• The “import XML format as template” feature lets you automatically load a sample of the Source or Target XML into the Data Mapper making transformations to the desired XML format a simple “drag & drop” exercise.
  • Support for mapping recursive elements (for example, multiple Parties differentiated by Role) eliminates the confusing and error-prone process of drawing connecting lines with ambiguous annotations.
  • All of the potentially thousands of codelists can be automatically imported and mapped with an intuitive Tabular Mapper saving thousands of hours.

An integrated schema maintenance component allows users to easily manage internal canonical models, derivations of industry standards, and upgrades to new releases of Standards. There are dozens of other features that simplify the entire mapping process. XPath functions are available in the XPath functions tab (Example 6). A set of macros make it very easy to do common mapping tasks. The Notes tab under the Source or Target tree can be used to annotate any field or structure within the Source or Target formats. This can be useful for tracking questions or documentation provided by a Trading Partner, Business Analyst, etc.

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Example 6. XSLT Structures and XPath Tab Options

The Data Mapper can also be used to document the Source and Target formats, as well as to extend those formats.

Under the covers, these mappings are represented as W3C – compliant XSLT. The XSLT can be viewed by clicking on the XSLT view tab. The XSLT is fully editable. The editing view includes code completion, and any changes made here will be immediately reflected back on the graphical mapping tab.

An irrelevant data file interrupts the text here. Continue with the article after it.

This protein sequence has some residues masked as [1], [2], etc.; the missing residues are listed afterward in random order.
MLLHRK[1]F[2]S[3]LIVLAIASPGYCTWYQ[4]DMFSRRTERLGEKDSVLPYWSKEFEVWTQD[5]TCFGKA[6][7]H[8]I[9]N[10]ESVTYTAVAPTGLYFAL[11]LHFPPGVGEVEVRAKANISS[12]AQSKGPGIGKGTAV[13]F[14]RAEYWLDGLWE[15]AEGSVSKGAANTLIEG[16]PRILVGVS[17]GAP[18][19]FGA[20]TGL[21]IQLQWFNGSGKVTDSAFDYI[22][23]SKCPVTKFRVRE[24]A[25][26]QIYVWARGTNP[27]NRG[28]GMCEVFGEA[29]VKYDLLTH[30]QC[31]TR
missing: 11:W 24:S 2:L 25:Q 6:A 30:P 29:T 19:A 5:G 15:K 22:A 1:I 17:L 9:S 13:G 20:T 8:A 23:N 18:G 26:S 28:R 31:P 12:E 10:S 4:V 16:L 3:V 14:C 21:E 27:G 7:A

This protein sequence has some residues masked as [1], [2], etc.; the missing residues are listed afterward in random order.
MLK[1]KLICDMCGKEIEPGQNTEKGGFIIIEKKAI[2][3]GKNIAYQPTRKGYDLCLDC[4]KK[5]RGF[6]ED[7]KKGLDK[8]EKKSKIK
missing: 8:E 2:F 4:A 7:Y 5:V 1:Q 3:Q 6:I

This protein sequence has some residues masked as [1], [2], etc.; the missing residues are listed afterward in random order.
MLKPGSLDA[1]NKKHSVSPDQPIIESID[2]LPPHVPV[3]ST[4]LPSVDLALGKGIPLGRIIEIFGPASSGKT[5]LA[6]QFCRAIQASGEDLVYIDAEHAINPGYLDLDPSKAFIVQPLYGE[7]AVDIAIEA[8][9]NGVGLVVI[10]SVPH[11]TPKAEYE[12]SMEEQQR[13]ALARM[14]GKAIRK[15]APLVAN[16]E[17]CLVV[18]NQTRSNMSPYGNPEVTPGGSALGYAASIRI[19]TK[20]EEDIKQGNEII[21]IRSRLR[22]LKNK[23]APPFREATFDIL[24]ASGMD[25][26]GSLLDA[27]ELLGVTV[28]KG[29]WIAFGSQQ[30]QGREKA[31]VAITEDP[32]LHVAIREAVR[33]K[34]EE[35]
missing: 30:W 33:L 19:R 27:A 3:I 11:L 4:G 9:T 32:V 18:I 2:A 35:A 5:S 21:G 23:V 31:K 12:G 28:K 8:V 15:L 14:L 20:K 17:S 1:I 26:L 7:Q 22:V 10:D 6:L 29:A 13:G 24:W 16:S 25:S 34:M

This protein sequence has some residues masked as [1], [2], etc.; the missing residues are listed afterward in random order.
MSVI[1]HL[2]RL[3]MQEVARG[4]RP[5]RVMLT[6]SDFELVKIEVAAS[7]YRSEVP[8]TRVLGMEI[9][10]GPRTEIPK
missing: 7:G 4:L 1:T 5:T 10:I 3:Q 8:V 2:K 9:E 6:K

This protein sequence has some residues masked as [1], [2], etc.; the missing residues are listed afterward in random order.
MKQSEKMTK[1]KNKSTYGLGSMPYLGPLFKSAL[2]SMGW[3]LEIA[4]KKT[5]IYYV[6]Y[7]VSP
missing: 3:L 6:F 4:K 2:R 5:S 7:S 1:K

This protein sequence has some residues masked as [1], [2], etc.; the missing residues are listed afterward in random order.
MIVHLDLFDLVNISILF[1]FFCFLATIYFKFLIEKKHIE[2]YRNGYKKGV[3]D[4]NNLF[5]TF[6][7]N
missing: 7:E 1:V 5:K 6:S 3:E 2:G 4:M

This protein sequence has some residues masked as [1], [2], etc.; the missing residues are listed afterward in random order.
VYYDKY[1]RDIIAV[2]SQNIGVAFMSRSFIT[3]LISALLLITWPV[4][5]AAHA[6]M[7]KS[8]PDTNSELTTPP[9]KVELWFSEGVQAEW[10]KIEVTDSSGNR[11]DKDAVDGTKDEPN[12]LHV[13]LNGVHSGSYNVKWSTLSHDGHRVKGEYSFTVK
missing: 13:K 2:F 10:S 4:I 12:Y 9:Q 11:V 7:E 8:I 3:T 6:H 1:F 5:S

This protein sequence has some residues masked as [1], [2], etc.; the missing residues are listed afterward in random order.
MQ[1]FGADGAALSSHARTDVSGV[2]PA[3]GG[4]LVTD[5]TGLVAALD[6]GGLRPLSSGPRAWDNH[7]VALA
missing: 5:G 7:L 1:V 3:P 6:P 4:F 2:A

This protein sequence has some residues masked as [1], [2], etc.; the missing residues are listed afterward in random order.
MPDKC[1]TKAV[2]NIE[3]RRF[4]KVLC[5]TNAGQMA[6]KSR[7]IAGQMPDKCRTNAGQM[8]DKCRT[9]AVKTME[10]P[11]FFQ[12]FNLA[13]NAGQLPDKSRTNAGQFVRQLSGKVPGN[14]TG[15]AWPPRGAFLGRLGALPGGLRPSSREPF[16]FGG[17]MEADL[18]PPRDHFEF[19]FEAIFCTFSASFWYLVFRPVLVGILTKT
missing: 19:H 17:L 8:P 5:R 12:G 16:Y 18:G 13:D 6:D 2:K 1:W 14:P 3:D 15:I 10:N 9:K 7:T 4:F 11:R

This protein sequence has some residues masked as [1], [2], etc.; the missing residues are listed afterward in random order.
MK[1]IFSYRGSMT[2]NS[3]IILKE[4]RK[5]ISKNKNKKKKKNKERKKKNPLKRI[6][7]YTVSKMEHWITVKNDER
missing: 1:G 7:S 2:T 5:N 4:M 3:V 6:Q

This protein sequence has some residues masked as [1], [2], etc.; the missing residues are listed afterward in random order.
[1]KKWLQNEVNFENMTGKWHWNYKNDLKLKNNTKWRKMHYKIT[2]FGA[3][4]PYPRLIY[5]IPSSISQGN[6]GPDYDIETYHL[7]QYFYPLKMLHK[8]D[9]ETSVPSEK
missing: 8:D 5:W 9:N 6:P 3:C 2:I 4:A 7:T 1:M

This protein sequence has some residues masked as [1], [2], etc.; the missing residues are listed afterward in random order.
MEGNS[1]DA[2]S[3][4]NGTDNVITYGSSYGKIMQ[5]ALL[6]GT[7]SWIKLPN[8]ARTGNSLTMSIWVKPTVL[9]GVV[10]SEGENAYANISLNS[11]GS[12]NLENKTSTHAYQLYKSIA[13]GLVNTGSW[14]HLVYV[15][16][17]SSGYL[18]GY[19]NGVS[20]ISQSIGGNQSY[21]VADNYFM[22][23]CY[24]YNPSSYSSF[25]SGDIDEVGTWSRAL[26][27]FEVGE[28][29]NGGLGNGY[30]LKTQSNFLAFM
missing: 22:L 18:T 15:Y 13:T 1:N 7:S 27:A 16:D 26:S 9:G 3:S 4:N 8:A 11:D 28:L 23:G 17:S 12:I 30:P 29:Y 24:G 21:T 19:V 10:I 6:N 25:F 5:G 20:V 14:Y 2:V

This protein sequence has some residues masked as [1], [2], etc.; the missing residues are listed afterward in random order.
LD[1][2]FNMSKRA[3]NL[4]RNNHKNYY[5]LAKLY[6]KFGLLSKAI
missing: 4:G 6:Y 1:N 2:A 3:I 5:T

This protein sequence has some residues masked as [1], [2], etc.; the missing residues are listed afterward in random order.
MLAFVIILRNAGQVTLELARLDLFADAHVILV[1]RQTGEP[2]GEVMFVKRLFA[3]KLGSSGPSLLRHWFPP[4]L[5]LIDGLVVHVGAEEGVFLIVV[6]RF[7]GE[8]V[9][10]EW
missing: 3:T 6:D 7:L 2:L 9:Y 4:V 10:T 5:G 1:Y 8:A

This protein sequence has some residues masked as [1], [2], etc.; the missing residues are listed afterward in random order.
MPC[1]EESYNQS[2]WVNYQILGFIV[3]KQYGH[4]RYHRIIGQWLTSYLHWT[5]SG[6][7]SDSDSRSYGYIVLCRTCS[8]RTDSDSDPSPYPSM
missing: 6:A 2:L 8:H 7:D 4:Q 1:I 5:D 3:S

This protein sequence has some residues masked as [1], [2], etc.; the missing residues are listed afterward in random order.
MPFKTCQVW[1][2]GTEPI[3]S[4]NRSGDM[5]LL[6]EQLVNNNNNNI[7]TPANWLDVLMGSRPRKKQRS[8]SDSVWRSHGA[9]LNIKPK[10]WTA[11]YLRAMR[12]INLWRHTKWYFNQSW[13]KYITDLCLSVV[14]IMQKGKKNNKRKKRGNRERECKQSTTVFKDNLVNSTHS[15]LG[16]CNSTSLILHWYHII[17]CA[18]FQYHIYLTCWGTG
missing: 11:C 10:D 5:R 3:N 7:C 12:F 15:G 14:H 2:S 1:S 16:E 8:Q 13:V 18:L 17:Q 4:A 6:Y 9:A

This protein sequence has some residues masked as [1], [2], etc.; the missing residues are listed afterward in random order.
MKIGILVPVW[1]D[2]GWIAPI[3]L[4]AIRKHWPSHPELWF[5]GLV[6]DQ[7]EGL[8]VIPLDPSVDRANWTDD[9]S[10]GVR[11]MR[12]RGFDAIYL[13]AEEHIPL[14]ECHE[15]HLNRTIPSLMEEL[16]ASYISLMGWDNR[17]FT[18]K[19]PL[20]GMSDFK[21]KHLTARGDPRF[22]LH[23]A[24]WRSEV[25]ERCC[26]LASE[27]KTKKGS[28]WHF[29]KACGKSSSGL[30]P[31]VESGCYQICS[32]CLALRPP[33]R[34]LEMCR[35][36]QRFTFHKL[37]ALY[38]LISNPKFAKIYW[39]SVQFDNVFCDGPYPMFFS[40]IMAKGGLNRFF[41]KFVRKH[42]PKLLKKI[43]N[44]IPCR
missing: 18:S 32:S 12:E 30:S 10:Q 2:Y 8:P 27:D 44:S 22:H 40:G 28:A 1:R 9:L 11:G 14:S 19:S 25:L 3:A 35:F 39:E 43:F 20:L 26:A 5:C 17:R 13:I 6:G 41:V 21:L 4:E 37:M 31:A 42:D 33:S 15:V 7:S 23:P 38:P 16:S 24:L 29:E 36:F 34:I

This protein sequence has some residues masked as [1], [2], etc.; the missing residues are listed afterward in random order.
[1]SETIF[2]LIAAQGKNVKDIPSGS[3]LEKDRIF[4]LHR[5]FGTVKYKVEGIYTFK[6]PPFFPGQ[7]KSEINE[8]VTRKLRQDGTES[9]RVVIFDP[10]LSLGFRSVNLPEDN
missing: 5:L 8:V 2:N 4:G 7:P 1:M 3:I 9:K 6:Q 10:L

Step Five: Name the Route (Interface)
Click the “Route” icon and give your route (or interface) a name, and as much other user-defined information about the Route as you like. You can also specify that Transaction Logging should occur for the production interface by clicking a checkbox.

Step Six: Map the common XML standard format to the format of the Target System
Clicking the “Target Transform” icon will again present you with the File Specification Editor and the Data Mapper. This time, however, the purpose is to transform the industry-standard XML format to the format of the Target System. If the Target System is capable of accepting the industry-standard XML, simply click the “Use Direct Relay” checkbox.

Step Seven: Configure the Transport
Click the “Transport” icon, select a Transport method from the drop-down list, and fill in the configuration information for the type of Transport selected. Transport types include delivery to a Database Table, Directory, Email (SMTP), Encrypted FTP, HTTP Post, JMS, SOAP Web Service, and programmable Java.

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Example 7. Transport Configuration Screen

Step Eight: Identify the Target System
Click the “Target System” (Example 8) icon and fill in descriptive information about the system receiving the interface data. This information is user-defined and can be used later to search for interfaces maintained in the eiConsole.

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Example 8. Target System Screen

Step Nine: Test the interface
Feed sample data to your local copy of the newly created interface and step through all of the components you have configured for the receipt, transformation, and delivery process to test the interface. Test (Example 9) any stage in the process and review test results.

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Example 9. Testing Screen

Step Ten: Deploy the interface to the eiPlatform server
Click “Commit Route, ” and your interface will be uploaded to the eiPlatform server using a secure web service.

That’s all there is to it! Your interface has been built and deployed into production in less than 1/20th the time previously possible!